New Profession, Old Order explores the creative tension between modern technology and preindustrial Germany. It offers an explanation of why the engineering profession is so successful in transforming the physical world, did not achieve the professional power, cohesion, and prestige that its technological accomplishments would seem to have warranted. On the one hand, engineers were agents of modern instrumental rationality, specialization, practical knowledge, and entrepreneurial capitalism - forces antiasthetical to the quasi-aristocratic world of Bildung and bureaucracy that was the life blood of the preindustrial social hierarchy. On the other hand, it was this latter universe in which engineers had to survive and by whose standards they were judged for membership in the educated middle class or for access to prestigious careers. The result was an orientation that combined the old and the new in ways that were at once uniquely German and paradigmatic for modern industrial society.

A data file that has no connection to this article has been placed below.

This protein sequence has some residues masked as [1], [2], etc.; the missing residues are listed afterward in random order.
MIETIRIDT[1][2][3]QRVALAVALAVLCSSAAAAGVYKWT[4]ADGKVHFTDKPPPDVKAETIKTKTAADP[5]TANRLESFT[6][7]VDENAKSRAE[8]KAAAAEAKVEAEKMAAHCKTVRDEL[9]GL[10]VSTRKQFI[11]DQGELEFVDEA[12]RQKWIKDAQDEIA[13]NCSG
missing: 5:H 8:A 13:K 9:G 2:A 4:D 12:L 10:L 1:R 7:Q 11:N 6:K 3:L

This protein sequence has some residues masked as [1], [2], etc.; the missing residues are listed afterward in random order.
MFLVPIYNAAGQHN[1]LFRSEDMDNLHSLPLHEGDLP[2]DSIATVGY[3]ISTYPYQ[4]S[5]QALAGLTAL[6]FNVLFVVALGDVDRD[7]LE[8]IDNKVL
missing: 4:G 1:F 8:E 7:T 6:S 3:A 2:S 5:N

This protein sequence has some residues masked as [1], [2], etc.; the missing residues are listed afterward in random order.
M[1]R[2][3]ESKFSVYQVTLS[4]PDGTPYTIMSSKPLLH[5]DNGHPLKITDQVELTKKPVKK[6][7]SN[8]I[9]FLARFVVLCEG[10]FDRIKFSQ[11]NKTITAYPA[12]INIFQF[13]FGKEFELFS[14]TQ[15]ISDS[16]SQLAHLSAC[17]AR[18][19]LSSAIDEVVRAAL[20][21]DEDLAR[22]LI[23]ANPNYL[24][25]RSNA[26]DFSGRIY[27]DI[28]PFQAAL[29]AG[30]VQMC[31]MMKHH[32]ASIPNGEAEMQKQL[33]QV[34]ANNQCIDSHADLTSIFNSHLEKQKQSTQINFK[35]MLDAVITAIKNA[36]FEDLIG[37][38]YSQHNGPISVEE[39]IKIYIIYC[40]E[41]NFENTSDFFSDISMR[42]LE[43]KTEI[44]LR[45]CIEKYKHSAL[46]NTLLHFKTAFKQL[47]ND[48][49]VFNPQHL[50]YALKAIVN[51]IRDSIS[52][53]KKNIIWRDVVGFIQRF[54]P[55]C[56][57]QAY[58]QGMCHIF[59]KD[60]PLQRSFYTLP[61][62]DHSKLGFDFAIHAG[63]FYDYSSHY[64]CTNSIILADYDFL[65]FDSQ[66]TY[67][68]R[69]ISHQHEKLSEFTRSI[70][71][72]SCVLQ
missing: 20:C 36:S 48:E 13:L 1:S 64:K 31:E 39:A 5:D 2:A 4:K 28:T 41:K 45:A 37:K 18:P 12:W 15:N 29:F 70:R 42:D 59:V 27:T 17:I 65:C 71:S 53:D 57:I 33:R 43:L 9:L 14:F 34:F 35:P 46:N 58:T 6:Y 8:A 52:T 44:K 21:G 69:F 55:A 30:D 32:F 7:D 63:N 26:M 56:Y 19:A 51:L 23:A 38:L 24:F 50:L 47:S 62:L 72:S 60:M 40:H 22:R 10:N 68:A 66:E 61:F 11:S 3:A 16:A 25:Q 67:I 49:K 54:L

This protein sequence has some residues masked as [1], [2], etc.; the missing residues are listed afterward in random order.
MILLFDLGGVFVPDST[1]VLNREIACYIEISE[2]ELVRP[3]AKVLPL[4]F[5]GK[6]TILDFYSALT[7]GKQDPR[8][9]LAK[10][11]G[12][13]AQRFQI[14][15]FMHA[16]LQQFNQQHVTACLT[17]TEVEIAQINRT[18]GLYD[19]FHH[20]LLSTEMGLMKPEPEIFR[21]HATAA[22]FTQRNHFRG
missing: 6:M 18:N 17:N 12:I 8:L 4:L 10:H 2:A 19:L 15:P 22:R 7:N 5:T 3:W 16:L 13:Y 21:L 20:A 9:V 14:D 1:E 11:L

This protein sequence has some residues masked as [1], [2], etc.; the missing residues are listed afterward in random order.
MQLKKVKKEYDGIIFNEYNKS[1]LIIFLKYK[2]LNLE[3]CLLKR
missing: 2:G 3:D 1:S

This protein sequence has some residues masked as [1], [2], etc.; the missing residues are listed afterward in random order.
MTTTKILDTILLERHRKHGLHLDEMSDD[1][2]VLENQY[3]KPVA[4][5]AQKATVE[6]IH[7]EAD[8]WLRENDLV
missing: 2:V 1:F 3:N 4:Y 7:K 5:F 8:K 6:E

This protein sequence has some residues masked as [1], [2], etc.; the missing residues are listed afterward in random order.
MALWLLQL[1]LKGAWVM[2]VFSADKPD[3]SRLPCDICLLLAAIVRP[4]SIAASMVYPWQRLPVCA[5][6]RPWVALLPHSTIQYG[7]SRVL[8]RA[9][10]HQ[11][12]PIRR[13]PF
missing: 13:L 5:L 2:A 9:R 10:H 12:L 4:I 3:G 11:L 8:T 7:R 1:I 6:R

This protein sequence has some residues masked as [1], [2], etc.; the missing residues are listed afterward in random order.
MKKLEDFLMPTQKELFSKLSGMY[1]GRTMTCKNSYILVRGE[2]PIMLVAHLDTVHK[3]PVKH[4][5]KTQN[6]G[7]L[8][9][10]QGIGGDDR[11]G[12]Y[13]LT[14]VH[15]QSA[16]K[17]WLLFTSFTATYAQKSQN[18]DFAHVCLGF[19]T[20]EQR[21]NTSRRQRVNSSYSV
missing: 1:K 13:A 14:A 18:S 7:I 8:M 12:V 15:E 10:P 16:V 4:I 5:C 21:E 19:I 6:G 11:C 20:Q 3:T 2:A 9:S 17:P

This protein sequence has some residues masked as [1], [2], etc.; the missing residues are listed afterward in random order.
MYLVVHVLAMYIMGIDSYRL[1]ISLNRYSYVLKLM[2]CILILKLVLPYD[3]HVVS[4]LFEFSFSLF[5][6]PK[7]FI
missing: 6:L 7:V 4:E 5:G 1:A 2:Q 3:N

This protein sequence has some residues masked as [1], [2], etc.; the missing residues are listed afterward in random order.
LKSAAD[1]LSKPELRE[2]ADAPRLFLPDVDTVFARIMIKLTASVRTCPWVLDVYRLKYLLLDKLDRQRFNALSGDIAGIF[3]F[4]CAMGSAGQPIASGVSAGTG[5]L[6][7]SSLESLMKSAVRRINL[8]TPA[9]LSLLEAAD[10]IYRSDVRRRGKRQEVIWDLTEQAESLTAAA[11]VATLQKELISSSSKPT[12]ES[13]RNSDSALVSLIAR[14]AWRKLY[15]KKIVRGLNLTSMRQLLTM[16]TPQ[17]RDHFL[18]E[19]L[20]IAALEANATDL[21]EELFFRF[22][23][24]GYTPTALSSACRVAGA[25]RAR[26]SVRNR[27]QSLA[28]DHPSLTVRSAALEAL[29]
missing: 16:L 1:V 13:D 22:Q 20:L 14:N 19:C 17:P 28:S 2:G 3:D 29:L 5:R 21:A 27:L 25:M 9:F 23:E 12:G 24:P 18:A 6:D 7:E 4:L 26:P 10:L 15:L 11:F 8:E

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(228mm x 152mm x 21mm)
Cambridge University Press
Publisher: Cambridge University Press
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